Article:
For today’s edition of Spring Break Short Story Recommendations (read Part I and Part II), I’m moving away, at least temporarily, from the collection 11 Great Horror Stories to look at piece from another collection, this time in the science-fiction vein. The collection, Not the Only Planet: Science Fiction Travel Stories, compiled by Damien Broderick, was published in 1998 by Lonely Planet Publications.
When I was a kid in the 1990s, Lonely Planet dominated, at least in my young mind, travel guides. They were the “cool” travel guides, that told you how to bike through Shanghai or where to get good food in Nepal. I managed to pick up a few of them at second-hand stores or book sales, and would just pour over them and their descriptions of odd places around the globe.
As such, I always thought it was cool that Lonely Planet put out a collection of science-fiction stories—naturally, about travel. My memory told me that I picked up this collection in middle school, which is plausible, but the I was out of middle school by 1999, and I picked up this book at a used bookstore. Having the means of a thirteen- or fourteen-year old, I would not have paid full-freight for it.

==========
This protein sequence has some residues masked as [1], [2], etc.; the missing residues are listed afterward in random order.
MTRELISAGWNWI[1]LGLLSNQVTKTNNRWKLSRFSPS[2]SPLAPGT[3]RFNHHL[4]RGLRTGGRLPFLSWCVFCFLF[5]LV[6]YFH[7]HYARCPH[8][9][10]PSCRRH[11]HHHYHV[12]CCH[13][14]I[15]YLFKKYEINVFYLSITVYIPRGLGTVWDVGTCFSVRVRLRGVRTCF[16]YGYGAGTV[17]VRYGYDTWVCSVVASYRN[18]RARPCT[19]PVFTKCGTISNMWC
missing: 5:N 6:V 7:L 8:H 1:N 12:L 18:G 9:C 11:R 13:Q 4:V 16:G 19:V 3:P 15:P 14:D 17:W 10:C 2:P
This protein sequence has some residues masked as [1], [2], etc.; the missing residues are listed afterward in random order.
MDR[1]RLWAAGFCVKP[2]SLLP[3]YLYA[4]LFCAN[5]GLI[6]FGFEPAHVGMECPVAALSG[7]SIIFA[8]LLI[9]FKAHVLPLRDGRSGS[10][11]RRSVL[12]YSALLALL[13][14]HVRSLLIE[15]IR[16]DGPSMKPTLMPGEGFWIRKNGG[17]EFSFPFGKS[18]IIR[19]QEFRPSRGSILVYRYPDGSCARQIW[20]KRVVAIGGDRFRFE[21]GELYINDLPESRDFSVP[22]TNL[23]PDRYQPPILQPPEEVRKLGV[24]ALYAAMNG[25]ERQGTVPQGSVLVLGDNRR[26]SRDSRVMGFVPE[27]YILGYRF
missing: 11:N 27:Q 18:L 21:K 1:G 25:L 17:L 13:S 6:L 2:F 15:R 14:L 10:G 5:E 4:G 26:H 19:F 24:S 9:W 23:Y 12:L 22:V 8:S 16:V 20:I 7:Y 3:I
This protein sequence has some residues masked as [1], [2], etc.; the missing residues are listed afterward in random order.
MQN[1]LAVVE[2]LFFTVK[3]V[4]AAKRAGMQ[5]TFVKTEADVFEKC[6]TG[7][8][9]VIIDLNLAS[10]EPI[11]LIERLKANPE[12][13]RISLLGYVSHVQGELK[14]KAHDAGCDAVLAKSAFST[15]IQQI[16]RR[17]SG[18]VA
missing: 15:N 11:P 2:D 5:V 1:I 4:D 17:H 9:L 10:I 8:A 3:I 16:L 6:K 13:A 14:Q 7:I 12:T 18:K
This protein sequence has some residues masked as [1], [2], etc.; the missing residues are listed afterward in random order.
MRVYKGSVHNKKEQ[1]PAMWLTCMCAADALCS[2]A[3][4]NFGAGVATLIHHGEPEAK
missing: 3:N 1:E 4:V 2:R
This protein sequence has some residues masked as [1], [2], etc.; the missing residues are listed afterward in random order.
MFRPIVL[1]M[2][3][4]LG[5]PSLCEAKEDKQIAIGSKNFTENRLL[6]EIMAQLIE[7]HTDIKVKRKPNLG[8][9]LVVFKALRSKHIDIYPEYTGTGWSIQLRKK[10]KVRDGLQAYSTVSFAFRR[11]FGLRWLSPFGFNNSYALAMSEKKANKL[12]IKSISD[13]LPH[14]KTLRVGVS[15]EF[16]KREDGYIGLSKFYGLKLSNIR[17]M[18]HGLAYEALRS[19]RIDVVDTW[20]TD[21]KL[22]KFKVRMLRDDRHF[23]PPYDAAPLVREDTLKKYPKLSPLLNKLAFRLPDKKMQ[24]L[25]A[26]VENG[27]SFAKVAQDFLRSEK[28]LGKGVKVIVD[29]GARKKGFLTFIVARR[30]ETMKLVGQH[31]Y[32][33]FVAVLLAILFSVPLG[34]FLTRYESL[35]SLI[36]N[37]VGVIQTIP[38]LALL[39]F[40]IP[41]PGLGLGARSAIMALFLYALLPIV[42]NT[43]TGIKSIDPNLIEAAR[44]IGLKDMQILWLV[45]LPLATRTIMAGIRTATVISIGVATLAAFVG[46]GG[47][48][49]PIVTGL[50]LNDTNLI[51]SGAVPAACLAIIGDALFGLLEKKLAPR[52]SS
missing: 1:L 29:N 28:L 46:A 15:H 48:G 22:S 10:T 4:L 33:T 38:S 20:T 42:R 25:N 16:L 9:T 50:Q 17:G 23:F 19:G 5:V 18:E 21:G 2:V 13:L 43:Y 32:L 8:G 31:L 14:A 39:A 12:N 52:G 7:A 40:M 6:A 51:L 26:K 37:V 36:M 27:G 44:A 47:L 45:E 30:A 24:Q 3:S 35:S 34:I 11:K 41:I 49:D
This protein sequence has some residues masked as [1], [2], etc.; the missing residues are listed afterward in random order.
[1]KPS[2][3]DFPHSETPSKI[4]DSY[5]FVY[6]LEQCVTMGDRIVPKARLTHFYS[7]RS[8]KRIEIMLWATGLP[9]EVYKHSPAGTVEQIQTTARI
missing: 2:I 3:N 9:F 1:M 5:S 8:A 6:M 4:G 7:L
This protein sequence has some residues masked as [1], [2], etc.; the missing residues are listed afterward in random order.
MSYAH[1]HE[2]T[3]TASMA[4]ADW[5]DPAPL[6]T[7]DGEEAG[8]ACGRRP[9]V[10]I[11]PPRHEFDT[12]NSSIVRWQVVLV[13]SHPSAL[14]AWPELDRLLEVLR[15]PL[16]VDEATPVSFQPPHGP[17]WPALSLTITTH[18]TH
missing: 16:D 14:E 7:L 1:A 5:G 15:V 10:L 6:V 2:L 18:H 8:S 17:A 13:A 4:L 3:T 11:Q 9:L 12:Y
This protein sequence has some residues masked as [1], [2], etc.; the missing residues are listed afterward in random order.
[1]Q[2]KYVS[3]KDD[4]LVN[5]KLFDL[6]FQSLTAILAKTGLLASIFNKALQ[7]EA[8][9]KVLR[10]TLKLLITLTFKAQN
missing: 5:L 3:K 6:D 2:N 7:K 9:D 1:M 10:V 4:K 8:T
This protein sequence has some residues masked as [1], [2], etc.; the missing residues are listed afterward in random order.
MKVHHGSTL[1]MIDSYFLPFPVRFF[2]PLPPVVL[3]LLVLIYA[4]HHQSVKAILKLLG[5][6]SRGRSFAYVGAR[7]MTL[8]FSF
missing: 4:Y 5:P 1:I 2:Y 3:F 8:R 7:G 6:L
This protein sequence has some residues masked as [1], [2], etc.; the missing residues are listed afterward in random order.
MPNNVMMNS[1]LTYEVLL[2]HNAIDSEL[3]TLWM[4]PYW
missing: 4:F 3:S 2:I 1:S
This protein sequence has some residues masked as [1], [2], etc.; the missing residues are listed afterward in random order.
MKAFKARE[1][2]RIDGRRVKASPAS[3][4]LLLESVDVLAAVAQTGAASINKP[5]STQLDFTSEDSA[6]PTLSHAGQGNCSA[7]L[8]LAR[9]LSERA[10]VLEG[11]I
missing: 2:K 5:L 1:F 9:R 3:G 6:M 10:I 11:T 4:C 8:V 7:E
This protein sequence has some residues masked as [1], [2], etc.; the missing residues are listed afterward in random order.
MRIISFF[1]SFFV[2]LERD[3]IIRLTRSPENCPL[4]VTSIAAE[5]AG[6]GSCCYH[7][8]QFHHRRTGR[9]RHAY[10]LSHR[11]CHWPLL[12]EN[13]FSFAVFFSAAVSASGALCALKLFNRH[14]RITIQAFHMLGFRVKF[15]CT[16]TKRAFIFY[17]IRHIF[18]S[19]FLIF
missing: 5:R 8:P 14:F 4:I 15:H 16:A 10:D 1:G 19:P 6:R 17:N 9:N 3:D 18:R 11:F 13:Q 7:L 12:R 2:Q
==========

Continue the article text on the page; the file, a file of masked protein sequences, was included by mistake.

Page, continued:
Indeed, I remember vividly the bookstore where I purchased it, if not the name. I was on a trip with my best friend from the time, David, to his family in Virginia (in Blacksburg, if I recall correctly; David’s father was an alumnus of Virginia Tech, and I think his mother grew up in the area). I can’t remember if it I was drawn to the book because of its strange cover art, the science-fiction travel focus, or the Lonely Planet imprimatur, or some combination of those three, but I picked it up and have enjoyed it thoroughly.
Of course, the publication date of 1998 leads me to believe that I was slightly older than my memory suggests, maybe fifteen. What I do remember is that these stories really left an impression on me, particularly one odd tale, the feature of today’s post: Gene Wolfe‘s “Seven American Nights.”
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